British MPs overwhelmingly support Brexit delay, vote against second referendum

Postado Março 15, 2019

Britain's Parliament voted on Thursday to seek a delay of the country's departure from the European Union, a move that will likely avert a chaotic withdrawal on the scheduled exit date of March 29.

A handful of worldwide channels operators, including Discovery and NBCUniversal, have begun shifting their European licenses out of Britain to other countries, such as Germany and the Netherlands, to ensure that the permits will still be valid throughout the rest of Europe after Brexit. European Council President Donald Tusk tweeted Thursday he will appeal to the leaders of the other 27 EU nations "to be open to a long extension if the United Kingdom finds it necessary to rethink its Brexit strategy and build consensus about it".

Few opposition lawmakers backed the measure and even campaigners for a "People's Vote" said the time was not yet right for parliament to vote on it.

Mrs May's spokesman said the government was still making preparations in the event of a no-deal divorce.

Lawmaker Andrew Bridgen accused her of pursuing a "scorched earth" policy of destroying all other Brexit options to leave lawmakers with a choice between her deal and a long delay.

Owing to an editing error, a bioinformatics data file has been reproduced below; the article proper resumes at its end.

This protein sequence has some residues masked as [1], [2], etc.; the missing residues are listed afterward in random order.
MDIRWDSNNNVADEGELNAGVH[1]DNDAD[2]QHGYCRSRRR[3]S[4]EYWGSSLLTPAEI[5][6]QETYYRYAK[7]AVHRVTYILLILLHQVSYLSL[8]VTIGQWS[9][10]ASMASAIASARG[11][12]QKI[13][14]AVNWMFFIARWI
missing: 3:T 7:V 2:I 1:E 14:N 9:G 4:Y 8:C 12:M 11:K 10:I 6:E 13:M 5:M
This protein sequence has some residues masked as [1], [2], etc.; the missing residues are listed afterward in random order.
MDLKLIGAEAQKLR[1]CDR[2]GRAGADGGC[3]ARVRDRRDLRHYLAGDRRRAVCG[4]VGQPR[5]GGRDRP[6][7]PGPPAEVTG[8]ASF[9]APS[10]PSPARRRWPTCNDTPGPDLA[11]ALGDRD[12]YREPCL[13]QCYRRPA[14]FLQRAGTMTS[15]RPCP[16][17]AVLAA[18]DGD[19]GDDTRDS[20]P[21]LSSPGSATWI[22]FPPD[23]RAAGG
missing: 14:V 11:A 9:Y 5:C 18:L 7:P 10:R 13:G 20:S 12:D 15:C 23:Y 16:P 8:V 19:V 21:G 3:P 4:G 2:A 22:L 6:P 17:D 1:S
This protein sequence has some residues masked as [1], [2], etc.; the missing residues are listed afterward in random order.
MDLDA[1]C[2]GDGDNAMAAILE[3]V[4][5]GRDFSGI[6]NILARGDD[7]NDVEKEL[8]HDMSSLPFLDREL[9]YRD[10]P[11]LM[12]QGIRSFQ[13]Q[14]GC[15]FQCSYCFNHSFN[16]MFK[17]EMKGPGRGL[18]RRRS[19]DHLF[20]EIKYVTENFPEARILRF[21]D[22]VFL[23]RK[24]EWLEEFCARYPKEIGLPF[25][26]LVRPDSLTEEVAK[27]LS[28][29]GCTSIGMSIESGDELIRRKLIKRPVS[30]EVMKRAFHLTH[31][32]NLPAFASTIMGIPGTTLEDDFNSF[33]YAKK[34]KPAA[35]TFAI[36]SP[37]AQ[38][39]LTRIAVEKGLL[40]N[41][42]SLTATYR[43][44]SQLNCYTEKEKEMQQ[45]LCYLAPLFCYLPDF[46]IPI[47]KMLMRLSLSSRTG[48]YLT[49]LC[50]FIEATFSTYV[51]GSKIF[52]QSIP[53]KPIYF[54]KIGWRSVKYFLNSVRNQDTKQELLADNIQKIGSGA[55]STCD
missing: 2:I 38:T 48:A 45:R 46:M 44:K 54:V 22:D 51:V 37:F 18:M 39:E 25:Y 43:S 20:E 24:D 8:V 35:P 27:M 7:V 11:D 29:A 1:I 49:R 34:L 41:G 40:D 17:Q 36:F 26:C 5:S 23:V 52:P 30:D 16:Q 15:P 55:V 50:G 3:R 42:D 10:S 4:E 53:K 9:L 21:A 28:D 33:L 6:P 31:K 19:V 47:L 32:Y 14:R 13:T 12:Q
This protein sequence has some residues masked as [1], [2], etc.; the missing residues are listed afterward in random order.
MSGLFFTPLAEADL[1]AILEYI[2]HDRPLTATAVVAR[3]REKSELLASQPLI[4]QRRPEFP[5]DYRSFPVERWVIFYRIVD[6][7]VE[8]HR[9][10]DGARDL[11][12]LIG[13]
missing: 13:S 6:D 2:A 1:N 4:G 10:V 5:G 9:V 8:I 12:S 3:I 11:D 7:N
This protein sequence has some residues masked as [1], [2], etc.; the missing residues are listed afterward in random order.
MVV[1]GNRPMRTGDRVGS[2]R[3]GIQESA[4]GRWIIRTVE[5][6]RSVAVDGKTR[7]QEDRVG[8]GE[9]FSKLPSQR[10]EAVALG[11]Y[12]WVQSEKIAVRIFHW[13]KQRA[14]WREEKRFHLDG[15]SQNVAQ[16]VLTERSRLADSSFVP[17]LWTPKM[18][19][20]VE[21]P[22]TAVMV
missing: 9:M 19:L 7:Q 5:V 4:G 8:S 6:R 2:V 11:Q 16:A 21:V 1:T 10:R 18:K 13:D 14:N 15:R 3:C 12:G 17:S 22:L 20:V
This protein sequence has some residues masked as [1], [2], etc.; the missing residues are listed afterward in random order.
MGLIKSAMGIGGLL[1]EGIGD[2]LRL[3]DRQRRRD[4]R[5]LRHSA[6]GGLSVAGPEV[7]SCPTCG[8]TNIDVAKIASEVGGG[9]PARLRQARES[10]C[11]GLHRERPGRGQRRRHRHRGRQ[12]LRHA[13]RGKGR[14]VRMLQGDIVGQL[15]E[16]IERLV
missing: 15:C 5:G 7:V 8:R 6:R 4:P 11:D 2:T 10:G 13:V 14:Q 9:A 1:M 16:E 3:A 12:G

May's spokesman said earlier on Thursday that she would put that deal, struck after two-and-a-half years of talks with the European Union, to another vote "if it was felt that it were worthwhile". She is seeking to win over opponents in her own party and its Northern Irish political ally, the Democratic Unionist Party. May has ruled that out, but could come to see it as her only option. Officials and national leaders in the bloc are exasperated at the events in London.

For the business community, including the entertainment industry, Thursday's vote does not change their immediate status but prolongs the uncertainty they have faced over the past three years, since the 2016 referendum in which a slim majority of British voters chose to pull their country out of the European Union.

"Under no circumstances an extension in the dark!" Trump, who sees himself as a deal-maker, said he gave May advice but she didn't listen to him.

After a highly volatile week for the pound during which it hit a nine-month high, rising from below US$1.30 to a high of nearly US$1.34 as investors bet Britain would avoid a no-deal Brexit, a Reuters report said.

Trump's comments were made as he welcomed Irish Prime Minister Leo Varadkar to the White House for an early St Patrick's Day celebration.

The bloc is more open to a long delay to allow Britain to radically change course an idea favored by pro-EU British lawmakers who want to maintain close ties with the EU.

The longer extension will mean that Britain must also participate in the upcoming European Parliament elections.

European Council President Donald Tusk tweeted that he will appeal to EU leaders "to be open to a long extension if the United Kingdom finds it necessary to rethink its Brexit strategy and build consensus about it".